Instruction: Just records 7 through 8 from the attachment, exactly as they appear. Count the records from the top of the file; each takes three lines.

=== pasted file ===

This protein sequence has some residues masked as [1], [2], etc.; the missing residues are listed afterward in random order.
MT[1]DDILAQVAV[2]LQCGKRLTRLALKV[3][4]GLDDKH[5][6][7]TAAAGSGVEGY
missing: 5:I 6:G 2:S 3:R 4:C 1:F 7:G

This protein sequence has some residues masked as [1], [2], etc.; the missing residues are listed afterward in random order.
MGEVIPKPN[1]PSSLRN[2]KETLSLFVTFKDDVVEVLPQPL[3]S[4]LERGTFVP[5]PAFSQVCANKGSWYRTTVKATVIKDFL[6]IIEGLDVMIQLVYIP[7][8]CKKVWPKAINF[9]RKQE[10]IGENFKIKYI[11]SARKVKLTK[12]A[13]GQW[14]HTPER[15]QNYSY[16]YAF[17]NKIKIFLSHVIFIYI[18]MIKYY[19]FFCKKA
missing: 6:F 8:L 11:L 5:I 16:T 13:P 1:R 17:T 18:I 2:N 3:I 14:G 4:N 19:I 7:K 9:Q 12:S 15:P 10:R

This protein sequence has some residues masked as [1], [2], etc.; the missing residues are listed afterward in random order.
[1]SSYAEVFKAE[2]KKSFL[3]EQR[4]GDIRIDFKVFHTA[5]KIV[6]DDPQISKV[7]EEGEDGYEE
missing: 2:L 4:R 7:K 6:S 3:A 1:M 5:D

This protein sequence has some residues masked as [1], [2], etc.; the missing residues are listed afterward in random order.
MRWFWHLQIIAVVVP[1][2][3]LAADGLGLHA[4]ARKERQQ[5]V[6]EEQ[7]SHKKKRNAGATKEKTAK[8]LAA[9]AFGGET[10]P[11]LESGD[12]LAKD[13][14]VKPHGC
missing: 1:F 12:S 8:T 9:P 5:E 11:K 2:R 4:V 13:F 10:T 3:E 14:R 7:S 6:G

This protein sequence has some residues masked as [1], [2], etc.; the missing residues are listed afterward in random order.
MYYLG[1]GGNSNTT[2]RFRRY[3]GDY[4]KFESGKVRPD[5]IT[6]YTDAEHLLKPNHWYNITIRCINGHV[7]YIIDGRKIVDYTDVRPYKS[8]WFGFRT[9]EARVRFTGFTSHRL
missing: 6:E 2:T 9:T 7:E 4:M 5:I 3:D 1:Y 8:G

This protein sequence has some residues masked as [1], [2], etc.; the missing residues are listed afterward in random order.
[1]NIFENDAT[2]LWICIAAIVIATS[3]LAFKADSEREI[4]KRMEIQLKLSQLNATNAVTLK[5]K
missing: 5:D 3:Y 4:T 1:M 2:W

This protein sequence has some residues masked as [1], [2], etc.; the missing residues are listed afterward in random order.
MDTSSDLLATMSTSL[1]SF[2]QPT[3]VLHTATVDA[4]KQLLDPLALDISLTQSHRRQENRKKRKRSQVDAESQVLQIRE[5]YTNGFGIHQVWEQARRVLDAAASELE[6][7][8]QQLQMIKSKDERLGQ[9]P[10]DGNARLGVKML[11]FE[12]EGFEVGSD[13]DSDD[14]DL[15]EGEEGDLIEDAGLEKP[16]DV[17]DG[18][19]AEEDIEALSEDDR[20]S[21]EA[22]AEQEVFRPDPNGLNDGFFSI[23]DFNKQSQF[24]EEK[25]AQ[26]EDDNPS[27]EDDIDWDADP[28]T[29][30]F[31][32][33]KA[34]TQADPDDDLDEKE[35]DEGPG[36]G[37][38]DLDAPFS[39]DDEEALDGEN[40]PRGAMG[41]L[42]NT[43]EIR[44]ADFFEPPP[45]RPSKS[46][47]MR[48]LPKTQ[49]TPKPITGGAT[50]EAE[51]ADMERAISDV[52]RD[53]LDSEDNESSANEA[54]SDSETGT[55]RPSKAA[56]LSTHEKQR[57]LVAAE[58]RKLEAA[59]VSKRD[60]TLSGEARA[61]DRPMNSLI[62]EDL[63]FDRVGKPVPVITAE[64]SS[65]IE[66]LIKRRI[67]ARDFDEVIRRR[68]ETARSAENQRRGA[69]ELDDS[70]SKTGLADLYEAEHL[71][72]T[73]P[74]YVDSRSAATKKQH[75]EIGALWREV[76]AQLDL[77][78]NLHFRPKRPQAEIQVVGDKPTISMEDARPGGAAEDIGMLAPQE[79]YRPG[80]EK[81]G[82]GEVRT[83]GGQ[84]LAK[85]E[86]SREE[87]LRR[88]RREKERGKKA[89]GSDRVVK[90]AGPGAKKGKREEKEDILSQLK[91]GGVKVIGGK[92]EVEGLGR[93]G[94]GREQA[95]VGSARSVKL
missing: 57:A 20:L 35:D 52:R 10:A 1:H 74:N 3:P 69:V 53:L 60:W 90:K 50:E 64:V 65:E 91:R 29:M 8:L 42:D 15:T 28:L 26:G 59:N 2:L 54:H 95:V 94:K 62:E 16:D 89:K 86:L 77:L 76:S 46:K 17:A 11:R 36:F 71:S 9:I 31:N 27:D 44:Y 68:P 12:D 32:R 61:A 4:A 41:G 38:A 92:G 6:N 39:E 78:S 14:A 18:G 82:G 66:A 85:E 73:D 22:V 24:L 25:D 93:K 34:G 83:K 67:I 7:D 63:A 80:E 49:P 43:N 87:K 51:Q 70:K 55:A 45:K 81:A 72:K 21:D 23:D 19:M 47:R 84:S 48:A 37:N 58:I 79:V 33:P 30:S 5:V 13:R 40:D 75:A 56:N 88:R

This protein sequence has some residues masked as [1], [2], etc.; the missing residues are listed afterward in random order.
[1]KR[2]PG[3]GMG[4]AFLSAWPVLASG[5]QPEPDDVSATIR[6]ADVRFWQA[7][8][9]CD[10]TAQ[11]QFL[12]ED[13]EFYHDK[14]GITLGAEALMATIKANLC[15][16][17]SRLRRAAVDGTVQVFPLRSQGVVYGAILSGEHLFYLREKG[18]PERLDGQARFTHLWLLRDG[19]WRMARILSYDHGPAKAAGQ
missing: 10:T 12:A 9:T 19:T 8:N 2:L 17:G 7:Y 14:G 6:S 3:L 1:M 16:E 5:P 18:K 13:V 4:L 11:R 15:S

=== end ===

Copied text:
This protein sequence has some residues masked as [1], [2], etc.; the missing residues are listed afterward in random order.
MDTSSDLLATMSTSL[1]SF[2]QPT[3]VLHTATVDA[4]KQLLDPLALDISLTQSHRRQENRKKRKRSQVDAESQVLQIRE[5]YTNGFGIHQVWEQARRVLDAAASELE[6][7][8]QQLQMIKSKDERLGQ[9]P[10]DGNARLGVKML[11]FE[12]EGFEVGSD[13]DSDD[14]DL[15]EGEEGDLIEDAGLEKP[16]DV[17]DG[18][19]AEEDIEALSEDDR[20]S[21]EA[22]AEQEVFRPDPNGLNDGFFSI[23]DFNKQSQF[24]EEK[25]AQ[26]EDDNPS[27]EDDIDWDADP[28]T[29][30]F[31][32][33]KA[34]TQADPDDDLDEKE[35]DEGPG[36]G[37][38]DLDAPFS[39]DDEEALDGEN[40]PRGAMG[41]L[42]NT[43]EIR[44]ADFFEPPP[45]RPSKS[46][47]MR[48]LPKTQ[49]TPKPITGGAT[50]EAE[51]ADMERAISDV[52]RD[53]LDSEDNESSANEA[54]SDSETGT[55]RPSKAA[56]LSTHEKQR[57]LVAAE[58]RKLEAA[59]VSKRD[60]TLSGEARA[61]DRPMNSLI[62]EDL[63]FDRVGKPVPVITAE[64]SS[65]IE[66]LIKRRI[67]ARDFDEVIRRR[68]ETARSAENQRRGA[69]ELDDS[70]SKTGLADLYEAEHL[71][72]T[73]P[74]YVDSRSAATKKQH[75]EIGALWREV[76]AQLDL[77][78]NLHFRPKRPQAEIQVVGDKPTISMEDARPGGAAEDIGMLAPQE[79]YRPG[80]EK[81]G[82]GEVRT[83]GGQ[84]LAK[85]E[86]SREE[87]LRR[88]RREKERGKKA[89]GSDRVVK[90]AGPGAKKGKREEKEDILSQLK[91]GGVKVIGGK[92]EVEGLGR[93]G[94]GREQA[95]VGSARSVKL
missing: 57:A 20:L 35:D 52:R 10:A 1:H 74:N 3:P 69:V 53:L 60:W 90:K 50:E 64:V 65:E 91:R 29:M 8:L 42:D 15:T 28:L 26:G 59:N 2:L 54:H 95:V 94:K 62:E 16:D 89:K 86:L 77:L 76:S 46:K 17:A 11:R 36:F 71:S 9:I 31:N 27:D 44:Y 68:P 12:D 32:R 61:A 4:A 41:G 38:A 92:G 6:N 39:E 78:S 14:A 18:G 82:G 66:A 85:E 73:D 22:V 24:L 25:D 93:K 34:G 83:K 67:I 7:D 63:A 80:E 49:P 43:N 87:K 51:Q 70:K 55:A 45:K 81:A 72:K 21:D 23:D 19:M 47:R 84:S 48:A 37:N 58:I 79:V 33:P 30:S 5:V 13:R 40:D 75:A 56:N 88:R

This protein sequence has some residues masked as [1], [2], etc.; the missing residues are listed afterward in random order.
[1]KR[2]PG[3]GMG[4]AFLSAWPVLASG[5]QPEPDDVSATIR[6]ADVRFWQA[7][8][9]CD[10]TAQ[11]QFL[12]ED[13]EFYHDK[14]GITLGAEALMATIKANLC[15][16][17]SRLRRAAVDGTVQVFPLRSQGVVYGAILSGEHLFYLREKG[18]PERLDGQARFTHLWLLRDG[19]WRMARILSYDHGPAKAAGQ
missing: 10:T 12:A 9:T 19:T 8:N 2:L 17:G 7:Y 14:G 6:S 3:L 1:M 16:E 5:P 18:K 13:V 4:L 11:R 15:S